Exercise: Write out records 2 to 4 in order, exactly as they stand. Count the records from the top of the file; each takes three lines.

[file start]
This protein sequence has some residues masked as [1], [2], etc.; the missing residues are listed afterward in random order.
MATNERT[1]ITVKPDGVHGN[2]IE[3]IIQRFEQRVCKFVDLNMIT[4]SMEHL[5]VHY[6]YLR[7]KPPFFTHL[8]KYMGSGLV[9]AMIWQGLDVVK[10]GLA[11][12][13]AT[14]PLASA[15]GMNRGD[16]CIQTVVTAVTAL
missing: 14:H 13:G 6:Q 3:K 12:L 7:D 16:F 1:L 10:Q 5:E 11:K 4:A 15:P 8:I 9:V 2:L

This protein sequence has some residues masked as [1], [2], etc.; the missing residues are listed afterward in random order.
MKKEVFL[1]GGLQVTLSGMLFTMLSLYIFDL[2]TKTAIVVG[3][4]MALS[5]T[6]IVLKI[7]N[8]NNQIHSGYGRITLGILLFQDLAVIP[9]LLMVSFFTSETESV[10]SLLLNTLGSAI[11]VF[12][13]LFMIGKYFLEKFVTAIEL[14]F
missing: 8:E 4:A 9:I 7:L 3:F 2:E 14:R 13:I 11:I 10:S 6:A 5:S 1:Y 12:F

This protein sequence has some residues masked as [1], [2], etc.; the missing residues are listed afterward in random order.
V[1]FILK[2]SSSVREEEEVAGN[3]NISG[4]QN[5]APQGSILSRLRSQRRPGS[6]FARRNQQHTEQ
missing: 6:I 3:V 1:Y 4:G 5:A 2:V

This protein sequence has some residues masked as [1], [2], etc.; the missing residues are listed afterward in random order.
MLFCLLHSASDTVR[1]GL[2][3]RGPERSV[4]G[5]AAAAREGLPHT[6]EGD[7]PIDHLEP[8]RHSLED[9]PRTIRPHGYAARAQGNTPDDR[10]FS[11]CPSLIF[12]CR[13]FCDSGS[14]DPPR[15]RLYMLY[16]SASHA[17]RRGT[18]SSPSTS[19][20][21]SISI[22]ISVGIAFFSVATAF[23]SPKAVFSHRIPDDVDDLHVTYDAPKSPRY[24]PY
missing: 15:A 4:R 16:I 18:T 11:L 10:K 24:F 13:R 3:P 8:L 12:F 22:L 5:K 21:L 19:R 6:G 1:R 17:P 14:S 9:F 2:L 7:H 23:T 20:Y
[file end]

This protein sequence has some residues masked as [1], [2], etc.; the missing residues are listed afterward in random order.
MKKEVFL[1]GGLQVTLSGMLFTMLSLYIFDL[2]TKTAIVVG[3][4]MALS[5]T[6]IVLKI[7]N[8]NNQIHSGYGRITLGILLFQDLAVIP[9]LLMVSFFTSETESV[10]SLLLNTLGSAI[11]VF[12][13]LFMIGKYFLEKFVTAIEL[14]F
missing: 8:E 4:A 9:I 7:L 3:F 2:E 14:R 13:I 11:I 10:S 6:A 5:S 1:Y 12:F

This protein sequence has some residues masked as [1], [2], etc.; the missing residues are listed afterward in random order.
V[1]FILK[2]SSSVREEEEVAGN[3]NISG[4]QN[5]APQGSILSRLRSQRRPGS[6]FARRNQQHTEQ
missing: 6:I 3:V 1:Y 4:G 5:A 2:V

This protein sequence has some residues masked as [1], [2], etc.; the missing residues are listed afterward in random order.
MLFCLLHSASDTVR[1]GL[2][3]RGPERSV[4]G[5]AAAAREGLPHT[6]EGD[7]PIDHLEP[8]RHSLED[9]PRTIRPHGYAARAQGNTPDDR[10]FS[11]CPSLIF[12]CR[13]FCDSGS[14]DPPR[15]RLYMLY[16]SASHA[17]RRGT[18]SSPSTS[19][20][21]SISI[22]ISVGIAFFSVATAF[23]SPKAVFSHRIPDDVDDLHVTYDAPKSPRY[24]PY
missing: 15:A 4:R 16:I 18:T 11:L 10:K 24:F 13:R 3:P 8:L 12:F 22:L 5:K 21:L 19:R 6:G 1:R 17:P 14:S 9:F 2:L 7:H 23:T 20:Y